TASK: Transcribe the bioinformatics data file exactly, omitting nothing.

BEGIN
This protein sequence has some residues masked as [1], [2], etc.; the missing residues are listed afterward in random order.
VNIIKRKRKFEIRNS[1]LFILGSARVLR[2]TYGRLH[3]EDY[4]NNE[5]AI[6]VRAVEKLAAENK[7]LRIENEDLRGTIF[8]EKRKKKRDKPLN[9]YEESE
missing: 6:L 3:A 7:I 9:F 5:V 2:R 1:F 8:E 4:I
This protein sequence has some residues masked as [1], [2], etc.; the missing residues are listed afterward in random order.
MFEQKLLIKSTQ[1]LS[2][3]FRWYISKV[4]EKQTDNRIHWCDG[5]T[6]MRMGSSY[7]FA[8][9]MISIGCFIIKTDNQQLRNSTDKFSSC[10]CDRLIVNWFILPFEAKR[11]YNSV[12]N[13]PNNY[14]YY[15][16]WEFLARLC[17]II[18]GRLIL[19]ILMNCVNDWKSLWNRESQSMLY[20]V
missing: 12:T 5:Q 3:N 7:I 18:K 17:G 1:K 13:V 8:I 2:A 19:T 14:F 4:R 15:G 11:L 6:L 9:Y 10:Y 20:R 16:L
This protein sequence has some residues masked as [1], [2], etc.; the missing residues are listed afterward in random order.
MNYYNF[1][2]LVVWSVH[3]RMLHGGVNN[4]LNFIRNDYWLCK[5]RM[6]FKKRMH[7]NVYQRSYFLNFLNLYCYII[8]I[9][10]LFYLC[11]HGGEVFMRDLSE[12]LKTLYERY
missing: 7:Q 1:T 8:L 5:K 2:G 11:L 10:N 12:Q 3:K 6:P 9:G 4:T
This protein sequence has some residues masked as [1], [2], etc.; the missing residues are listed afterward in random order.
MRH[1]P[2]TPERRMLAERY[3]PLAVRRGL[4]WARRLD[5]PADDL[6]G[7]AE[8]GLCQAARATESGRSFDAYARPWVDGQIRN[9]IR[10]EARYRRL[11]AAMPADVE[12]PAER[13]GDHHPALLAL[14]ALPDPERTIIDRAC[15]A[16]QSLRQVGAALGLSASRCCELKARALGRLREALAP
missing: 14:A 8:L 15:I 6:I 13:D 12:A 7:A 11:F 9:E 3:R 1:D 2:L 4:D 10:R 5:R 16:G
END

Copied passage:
This protein sequence has some residues masked as [1], [2], etc.; the missing residues are listed afterward in random order.
VNIIKRKRKFEIRNS[1]LFILGSARVLR[2]TYGRLH[3]EDY[4]NNE[5]AI[6]VRAVEKLAAENK[7]LRIENEDLRGTIF[8]EKRKKKRDKPLN[9]YEESE
missing: 6:L 3:A 7:I 9:F 5:V 2:R 1:F 8:E 4:I
This protein sequence has some residues masked as [1], [2], etc.; the missing residues are listed afterward in random order.
MFEQKLLIKSTQ[1]LS[2][3]FRWYISKV[4]EKQTDNRIHWCDG[5]T[6]MRMGSSY[7]FA[8][9]MISIGCFIIKTDNQQLRNSTDKFSSC[10]CDRLIVNWFILPFEAKR[11]YNSV[12]N[13]PNNY[14]YY[15][16]WEFLARLC[17]II[18]GRLIL[19]ILMNCVNDWKSLWNRESQSMLY[20]V
missing: 12:T 5:Q 3:N 7:I 18:K 17:G 1:K 13:V 8:I 2:A 19:T 14:F 4:R 15:G 11:L 6:L 9:Y 10:Y 20:R 16:L
This protein sequence has some residues masked as [1], [2], etc.; the missing residues are listed afterward in random order.
MNYYNF[1][2]LVVWSVH[3]RMLHGGVNN[4]LNFIRNDYWLCK[5]RM[6]FKKRMH[7]NVYQRSYFLNFLNLYCYII[8]I[9][10]LFYLC[11]HGGEVFMRDLSE[12]LKTLYERY
missing: 7:Q 1:T 8:L 5:K 2:G 11:L 10:N 12:Q 3:K 6:P 9:G 4:T
This protein sequence has some residues masked as [1], [2], etc.; the missing residues are listed afterward in random order.
MRH[1]P[2]TPERRMLAERY[3]PLAVRRGL[4]WARRLD[5]PADDL[6]G[7]AE[8]GLCQAARATESGRSFDAYARPWVDGQIRN[9]IR[10]EARYRRL[11]AAMPADVE[12]PAER[13]GDHHPALLAL[14]ALPDPERTIIDRAC[15]A[16]QSLRQVGAALGLSASRCCELKARALGRLREALAP
missing: 14:A 8:L 15:I 6:I 13:D 12:A 7:A 11:F 9:E 3:R 1:D 2:L 4:D 10:R 5:R 16:G